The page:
As explained in our previous update, the last run of Luminodes were not manufactured according to our exact specifications nor using processes suitable for final manufacturing. Despite these issues we were still able to do some additional testing on some of those units and located a design issue related to our sensitive internal safety fuses blowing prematurely due to the inrush current during startup. To eliminate the problem we replaced the fast blow pico fuses we were using with even lower power, but slow blow fuses and a power resistor to also slow the inrush current. To make this fix we had to modify the circuit board design as well as one of the plastic enclosure parts. This of course introduced an additional unexpected delay.
Fortunately the UL test facility has already approved these minor design changes and we have now begun manufacturing these new Luminodes so that we can resume UL testing soon after receiving the new units we expect during the first week in June. Once we verify these new Luminodes and submit them for the physical UL tests we will provide a new updated ship schedule.
As always thank you from all of us at Think Automatic for your ongoing patience and support!
For those that are curious for a peek at some of our new test processes used to help isolate potential issues during manufacturing of these early small runs here is a video we provided to our manufacturer showing them how to use the test module (warning – it’s not glamorous I built the test node out of a Freescale Sensor Node reference design module. It took some coding finesse but I was able to turn the Freescale Sensor Node into an ISSP programmer so that it could program the Cypress PSoC chip on the Luminode mainboard and then verify the various connections such as the I2C pins, the buttons, the tri-color LED, and the relay that we use to satisfy the UL required air-gap safety feature.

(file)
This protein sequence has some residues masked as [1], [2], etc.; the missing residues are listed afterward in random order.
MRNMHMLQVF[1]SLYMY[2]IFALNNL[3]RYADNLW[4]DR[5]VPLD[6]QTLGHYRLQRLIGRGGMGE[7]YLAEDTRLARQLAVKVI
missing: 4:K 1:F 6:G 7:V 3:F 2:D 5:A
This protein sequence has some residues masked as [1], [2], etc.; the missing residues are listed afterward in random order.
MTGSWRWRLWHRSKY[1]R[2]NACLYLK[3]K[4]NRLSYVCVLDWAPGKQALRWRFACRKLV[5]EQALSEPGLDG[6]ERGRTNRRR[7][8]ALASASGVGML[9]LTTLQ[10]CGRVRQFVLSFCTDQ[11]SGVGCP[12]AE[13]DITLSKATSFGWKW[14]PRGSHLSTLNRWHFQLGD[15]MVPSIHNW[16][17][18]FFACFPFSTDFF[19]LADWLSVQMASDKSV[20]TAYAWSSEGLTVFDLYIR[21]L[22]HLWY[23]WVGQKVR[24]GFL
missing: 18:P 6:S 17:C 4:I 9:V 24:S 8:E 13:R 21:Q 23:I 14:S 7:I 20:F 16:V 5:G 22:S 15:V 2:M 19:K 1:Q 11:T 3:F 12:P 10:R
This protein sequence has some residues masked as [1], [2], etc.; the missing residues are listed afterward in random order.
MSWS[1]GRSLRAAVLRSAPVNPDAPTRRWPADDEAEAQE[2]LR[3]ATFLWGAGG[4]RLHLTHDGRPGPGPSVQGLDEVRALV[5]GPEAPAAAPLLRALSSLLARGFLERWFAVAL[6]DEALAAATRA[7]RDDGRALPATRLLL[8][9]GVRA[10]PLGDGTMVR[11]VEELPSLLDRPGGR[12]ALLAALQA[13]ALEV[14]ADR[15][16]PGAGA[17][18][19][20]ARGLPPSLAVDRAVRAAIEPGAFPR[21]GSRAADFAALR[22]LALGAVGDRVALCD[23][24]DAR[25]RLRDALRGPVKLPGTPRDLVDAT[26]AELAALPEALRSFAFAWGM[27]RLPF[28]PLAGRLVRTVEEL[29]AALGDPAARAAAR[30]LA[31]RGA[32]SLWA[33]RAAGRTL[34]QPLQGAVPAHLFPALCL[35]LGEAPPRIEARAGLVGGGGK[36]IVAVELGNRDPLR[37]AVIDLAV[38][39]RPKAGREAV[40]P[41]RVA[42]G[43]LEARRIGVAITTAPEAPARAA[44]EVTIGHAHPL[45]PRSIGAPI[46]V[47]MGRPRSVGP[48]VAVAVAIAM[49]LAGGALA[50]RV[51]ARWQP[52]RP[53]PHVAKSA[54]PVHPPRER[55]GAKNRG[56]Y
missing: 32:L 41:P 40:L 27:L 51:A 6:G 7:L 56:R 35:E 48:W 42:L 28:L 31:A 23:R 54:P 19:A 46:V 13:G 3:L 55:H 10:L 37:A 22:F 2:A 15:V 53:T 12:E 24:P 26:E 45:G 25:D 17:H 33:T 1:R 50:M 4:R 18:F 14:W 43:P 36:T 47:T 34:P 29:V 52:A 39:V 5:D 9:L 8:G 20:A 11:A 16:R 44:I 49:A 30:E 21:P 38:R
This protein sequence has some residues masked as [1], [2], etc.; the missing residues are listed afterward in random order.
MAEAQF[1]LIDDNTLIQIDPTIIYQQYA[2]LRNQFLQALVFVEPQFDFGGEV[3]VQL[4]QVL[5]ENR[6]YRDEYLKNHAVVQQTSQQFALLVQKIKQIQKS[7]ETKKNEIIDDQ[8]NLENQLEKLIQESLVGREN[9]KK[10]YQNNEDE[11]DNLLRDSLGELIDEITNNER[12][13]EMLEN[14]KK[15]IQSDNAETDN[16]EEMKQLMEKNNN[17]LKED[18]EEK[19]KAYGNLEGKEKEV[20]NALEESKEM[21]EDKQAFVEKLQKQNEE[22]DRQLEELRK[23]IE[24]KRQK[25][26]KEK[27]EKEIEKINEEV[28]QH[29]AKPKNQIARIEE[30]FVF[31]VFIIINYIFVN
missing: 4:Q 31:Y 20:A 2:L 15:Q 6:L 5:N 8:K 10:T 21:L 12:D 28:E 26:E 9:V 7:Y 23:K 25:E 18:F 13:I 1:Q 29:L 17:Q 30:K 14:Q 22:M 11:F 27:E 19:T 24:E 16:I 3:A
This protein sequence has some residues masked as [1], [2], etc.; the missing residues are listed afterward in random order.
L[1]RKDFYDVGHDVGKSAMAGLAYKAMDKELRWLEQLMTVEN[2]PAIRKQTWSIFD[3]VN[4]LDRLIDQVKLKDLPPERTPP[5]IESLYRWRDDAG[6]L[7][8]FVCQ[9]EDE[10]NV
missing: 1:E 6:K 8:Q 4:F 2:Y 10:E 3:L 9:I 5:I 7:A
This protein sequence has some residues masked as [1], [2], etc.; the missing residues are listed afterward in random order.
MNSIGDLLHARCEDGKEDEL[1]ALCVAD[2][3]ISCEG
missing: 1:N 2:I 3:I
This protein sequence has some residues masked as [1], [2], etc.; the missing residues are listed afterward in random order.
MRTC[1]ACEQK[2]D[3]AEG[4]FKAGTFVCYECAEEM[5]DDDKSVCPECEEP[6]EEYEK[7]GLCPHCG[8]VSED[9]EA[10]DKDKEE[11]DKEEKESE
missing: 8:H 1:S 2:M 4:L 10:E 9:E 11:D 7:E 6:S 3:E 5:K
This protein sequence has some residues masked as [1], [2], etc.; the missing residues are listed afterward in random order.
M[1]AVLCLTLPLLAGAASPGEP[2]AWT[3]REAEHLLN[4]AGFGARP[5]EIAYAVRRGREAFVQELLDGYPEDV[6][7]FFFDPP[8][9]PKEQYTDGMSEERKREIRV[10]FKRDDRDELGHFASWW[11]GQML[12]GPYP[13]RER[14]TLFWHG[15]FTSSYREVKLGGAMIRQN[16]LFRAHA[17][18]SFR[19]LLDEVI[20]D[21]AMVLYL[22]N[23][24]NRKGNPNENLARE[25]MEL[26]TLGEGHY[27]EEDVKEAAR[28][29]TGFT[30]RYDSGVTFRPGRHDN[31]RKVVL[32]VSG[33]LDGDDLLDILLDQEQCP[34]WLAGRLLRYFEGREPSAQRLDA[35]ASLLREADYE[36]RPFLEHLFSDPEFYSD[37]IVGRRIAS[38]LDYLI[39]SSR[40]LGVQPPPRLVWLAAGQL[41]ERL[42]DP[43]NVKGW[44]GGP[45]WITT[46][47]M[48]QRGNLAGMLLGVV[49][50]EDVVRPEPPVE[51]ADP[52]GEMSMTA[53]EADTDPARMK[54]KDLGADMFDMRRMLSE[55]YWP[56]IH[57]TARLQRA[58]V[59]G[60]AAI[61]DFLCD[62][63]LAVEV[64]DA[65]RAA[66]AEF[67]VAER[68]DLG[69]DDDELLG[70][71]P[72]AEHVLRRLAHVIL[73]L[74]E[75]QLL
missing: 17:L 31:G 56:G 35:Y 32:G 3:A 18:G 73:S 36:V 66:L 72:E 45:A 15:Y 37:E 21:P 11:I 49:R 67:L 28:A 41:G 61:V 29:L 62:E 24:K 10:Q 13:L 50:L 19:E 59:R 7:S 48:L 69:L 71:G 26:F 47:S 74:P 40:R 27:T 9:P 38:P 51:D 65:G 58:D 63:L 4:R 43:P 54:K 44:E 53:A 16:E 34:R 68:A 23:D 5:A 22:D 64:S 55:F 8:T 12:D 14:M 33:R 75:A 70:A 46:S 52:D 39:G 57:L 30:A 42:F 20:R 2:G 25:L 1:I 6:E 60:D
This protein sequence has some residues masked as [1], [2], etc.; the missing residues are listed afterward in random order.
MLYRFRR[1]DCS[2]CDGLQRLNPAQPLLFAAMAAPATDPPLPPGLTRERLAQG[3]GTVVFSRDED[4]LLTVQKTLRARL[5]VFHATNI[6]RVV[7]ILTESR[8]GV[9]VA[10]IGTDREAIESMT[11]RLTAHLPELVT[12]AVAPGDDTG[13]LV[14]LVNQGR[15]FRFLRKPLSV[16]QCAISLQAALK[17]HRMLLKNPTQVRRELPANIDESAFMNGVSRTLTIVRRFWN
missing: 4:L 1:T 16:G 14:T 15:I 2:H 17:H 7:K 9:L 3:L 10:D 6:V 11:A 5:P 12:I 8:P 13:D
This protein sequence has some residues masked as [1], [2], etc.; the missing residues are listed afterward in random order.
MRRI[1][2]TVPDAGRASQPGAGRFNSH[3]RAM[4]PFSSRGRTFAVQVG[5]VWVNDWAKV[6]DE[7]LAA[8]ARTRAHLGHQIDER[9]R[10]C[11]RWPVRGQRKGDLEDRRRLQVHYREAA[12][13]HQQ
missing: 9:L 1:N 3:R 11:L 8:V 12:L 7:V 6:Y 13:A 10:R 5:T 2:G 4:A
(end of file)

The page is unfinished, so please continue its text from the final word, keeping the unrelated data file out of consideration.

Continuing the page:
And for those curious about our FCC testing processes for the RazBee (which we expect to have FCC approved soon) here is a video sent to the FCC test facility to help them put the RazBee into the test modes they need to in order to certify it. Enjoy! It’s gripping! I mean, kind of mundane…
Last week we received twelve new Luminodes with the required UL design modifications in place for testing. Although the new mechanical parts fit and work great, the electronics were not manufactured to our specifications or the necessary quality to complete UL testing. We are defining new processes to make sure when we begin reproducing the electronics later this week they will be at a production level of quality sufficient not only for UL test purposes but also for final manufacturing.
Obviously this minor setback means an additional delay from our previously planned ship date of the end of May. Once the re-manufacturing of the units for UL testing begins we will provide an updated timeline for shipping Luminodes.
As always, thank you for your patience and support.
Check out our new video update to see Luminodes and our new mobile web UI in action! Also get a closer look at the Raspberry Pi based RazBee with RazThing wireless sensors programmable not only to work as door and window sensors through our scene learning platform but also temperature, movement/acceleration sensors and a host of other types of sensors just waiting to be built using RazThings!
Thank you for all your support from all of us at Think Automatic and the Luminode project!
UL approved our design last week and our new test units are in manufacturing right now! We expect to receive those new parts and assemblies on or around April 17th. We will then assemble and program those units and ship them back to UL for the physical tests which if all goes well will take 2 weeks from then. Once we have full UL approval we will immediately begin manufacturing the final units which will take around 3 weeks.
Long story short we are now aiming for late May to be shipping out final Luminodes.
Now that we are getting closer to shipping I will try to do an update each week, even if just to say still on track.
The video that I mentioned in the last update we had to reschedule to shoot on this Friday. So the next update should have some video too!
We have been very busy working to get the Luminodes into all our backers’ hands as soon as possible! We have completed the design modifications to the Luminode which we believe addresses all of the issues we encountered with the UL review. We are in the process of modifying the manufacturing tools and we expect to run new parts very soon so that UL testing can continue. We are on a very accelerated schedule but still hoping to be in production by next month. As usual thank you for your continued patience!
In addition we have made solid strides on our machine learning platform making it freakishly easy to incorporate machine learning into virtually any device that can talk to a computer. It is straight forward to integrate everything from the SmartThings puck (we’re backers ourselves) to the Ubi (who we are collaborating with) to RazBee devices (which we are closely involved with) to Twine to a Nest thermostat to a HeatMeter to your own projects and sensors!